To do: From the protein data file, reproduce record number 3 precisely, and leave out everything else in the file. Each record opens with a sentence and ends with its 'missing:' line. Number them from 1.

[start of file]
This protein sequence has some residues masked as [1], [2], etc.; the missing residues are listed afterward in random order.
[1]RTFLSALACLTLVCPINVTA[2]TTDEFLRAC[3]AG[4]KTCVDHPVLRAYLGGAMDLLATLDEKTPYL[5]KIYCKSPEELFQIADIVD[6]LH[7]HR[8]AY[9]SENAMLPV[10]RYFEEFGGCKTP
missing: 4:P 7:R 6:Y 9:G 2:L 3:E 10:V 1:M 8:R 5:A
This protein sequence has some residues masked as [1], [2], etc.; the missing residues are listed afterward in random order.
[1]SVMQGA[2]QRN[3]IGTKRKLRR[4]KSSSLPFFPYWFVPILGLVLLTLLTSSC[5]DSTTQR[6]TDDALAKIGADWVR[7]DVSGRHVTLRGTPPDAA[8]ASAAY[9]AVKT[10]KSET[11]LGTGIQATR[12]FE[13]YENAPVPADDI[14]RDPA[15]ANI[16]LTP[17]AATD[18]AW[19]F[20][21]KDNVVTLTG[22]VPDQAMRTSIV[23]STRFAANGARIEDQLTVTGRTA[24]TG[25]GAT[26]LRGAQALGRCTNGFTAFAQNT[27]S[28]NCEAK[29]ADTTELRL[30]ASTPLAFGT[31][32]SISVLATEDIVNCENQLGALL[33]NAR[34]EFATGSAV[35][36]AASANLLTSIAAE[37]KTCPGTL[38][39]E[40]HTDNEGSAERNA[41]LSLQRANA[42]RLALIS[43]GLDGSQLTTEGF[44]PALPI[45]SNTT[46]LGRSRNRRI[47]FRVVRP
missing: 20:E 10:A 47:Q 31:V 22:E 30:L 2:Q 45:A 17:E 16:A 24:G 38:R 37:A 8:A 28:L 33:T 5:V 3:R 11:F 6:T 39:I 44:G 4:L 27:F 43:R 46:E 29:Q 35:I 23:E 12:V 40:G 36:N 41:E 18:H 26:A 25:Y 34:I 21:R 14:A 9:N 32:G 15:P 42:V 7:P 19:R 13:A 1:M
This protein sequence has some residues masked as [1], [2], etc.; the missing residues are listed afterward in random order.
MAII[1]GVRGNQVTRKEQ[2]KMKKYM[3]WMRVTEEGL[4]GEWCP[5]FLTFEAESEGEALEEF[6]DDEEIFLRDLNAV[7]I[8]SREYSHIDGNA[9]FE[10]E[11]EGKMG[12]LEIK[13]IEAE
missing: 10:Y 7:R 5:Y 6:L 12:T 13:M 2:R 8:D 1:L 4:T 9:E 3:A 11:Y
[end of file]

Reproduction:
This protein sequence has some residues masked as [1], [2], etc.; the missing residues are listed afterward in random order.
MAII[1]GVRGNQVTRKEQ[2]KMKKYM[3]WMRVTEEGL[4]GEWCP[5]FLTFEAESEGEALEEF[6]DDEEIFLRDLNAV[7]I[8]SREYSHIDGNA[9]FE[10]E[11]EGKMG[12]LEIK[13]IEAE
missing: 10:Y 7:R 5:Y 6:L 12:T 13:M 2:R 8:D 1:L 4:T 9:E 3:A 11:Y